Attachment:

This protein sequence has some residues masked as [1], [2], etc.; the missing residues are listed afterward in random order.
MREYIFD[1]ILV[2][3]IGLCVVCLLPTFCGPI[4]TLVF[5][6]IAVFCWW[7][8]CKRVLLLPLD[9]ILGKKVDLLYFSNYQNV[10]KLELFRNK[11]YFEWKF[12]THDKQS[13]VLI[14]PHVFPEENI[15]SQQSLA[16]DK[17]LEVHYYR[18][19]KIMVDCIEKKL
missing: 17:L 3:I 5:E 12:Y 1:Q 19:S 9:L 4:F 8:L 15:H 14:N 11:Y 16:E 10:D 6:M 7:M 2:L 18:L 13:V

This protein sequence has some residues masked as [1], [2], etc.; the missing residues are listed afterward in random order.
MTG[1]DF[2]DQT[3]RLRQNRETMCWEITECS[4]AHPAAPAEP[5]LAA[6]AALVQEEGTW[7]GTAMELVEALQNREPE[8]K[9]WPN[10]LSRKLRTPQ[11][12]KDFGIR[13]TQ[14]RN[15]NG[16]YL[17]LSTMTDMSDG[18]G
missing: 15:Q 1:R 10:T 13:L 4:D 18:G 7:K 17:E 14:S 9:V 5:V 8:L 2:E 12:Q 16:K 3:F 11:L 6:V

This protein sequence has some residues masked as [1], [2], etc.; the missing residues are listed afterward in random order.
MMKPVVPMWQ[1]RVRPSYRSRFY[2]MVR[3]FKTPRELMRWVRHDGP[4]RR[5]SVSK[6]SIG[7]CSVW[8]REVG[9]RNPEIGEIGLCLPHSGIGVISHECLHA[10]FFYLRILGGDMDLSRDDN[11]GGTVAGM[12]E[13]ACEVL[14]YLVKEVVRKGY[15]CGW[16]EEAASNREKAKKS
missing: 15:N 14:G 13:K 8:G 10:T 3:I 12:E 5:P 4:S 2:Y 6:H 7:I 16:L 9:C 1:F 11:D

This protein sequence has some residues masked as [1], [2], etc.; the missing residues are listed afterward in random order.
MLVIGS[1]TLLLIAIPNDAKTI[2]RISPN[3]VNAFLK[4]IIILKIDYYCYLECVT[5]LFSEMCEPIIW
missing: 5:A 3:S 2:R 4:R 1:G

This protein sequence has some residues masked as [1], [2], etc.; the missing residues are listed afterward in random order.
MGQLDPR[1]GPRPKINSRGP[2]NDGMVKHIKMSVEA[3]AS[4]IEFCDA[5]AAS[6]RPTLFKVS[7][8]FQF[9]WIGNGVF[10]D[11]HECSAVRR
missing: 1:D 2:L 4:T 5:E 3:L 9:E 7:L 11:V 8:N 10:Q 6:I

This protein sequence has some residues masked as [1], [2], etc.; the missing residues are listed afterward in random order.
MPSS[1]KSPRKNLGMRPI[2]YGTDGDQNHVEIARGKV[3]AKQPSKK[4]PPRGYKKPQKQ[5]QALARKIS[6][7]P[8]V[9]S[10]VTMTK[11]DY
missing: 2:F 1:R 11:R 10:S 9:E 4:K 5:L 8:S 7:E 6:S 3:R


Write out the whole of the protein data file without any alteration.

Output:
This protein sequence has some residues masked as [1], [2], etc.; the missing residues are listed afterward in random order.
MREYIFD[1]ILV[2][3]IGLCVVCLLPTFCGPI[4]TLVF[5][6]IAVFCWW[7][8]CKRVLLLPLD[9]ILGKKVDLLYFSNYQNV[10]KLELFRNK[11]YFEWKF[12]THDKQS[13]VLI[14]PHVFPEENI[15]SQQSLA[16]DK[17]LEVHYYR[18][19]KIMVDCIEKKL
missing: 17:L 3:I 5:E 12:Y 1:Q 19:S 9:L 4:F 8:L 15:H 14:N 11:Y 16:E 10:D 6:M 7:M 2:L 18:L 13:V

This protein sequence has some residues masked as [1], [2], etc.; the missing residues are listed afterward in random order.
MTG[1]DF[2]DQT[3]RLRQNRETMCWEITECS[4]AHPAAPAEP[5]LAA[6]AALVQEEGTW[7]GTAMELVEALQNREPE[8]K[9]WPN[10]LSRKLRTPQ[11][12]KDFGIR[13]TQ[14]RN[15]NG[16]YL[17]LSTMTDMSDG[18]G
missing: 15:Q 1:R 10:T 13:L 4:D 18:G 7:K 17:E 14:S 9:V 5:V 8:L 2:E 12:Q 16:K 3:F 11:L 6:V

This protein sequence has some residues masked as [1], [2], etc.; the missing residues are listed afterward in random order.
MMKPVVPMWQ[1]RVRPSYRSRFY[2]MVR[3]FKTPRELMRWVRHDGP[4]RR[5]SVSK[6]SIG[7]CSVW[8]REVG[9]RNPEIGEIGLCLPHSGIGVISHECLHA[10]FFYLRILGGDMDLSRDDN[11]GGTVAGM[12]E[13]ACEVL[14]YLVKEVVRKGY[15]CGW[16]EEAASNREKAKKS
missing: 15:N 14:G 13:K 8:G 10:T 3:I 12:E 5:P 4:S 2:Y 6:H 7:I 16:L 9:C 1:F 11:D

This protein sequence has some residues masked as [1], [2], etc.; the missing residues are listed afterward in random order.
MLVIGS[1]TLLLIAIPNDAKTI[2]RISPN[3]VNAFLK[4]IIILKIDYYCYLECVT[5]LFSEMCEPIIW
missing: 5:A 3:S 2:R 4:R 1:G

This protein sequence has some residues masked as [1], [2], etc.; the missing residues are listed afterward in random order.
MGQLDPR[1]GPRPKINSRGP[2]NDGMVKHIKMSVEA[3]AS[4]IEFCDA[5]AAS[6]RPTLFKVS[7][8]FQF[9]WIGNGVF[10]D[11]HECSAVRR
missing: 1:D 2:L 4:T 5:E 3:L 9:E 7:L 11:V 8:N 10:Q 6:I

This protein sequence has some residues masked as [1], [2], etc.; the missing residues are listed afterward in random order.
MPSS[1]KSPRKNLGMRPI[2]YGTDGDQNHVEIARGKV[3]AKQPSKK[4]PPRGYKKPQKQ[5]QALARKIS[6][7]P[8]V[9]S[10]VTMTK[11]DY
missing: 2:F 1:R 11:R 10:S 9:E 4:K 5:L 8:S 7:E 6:S 3:R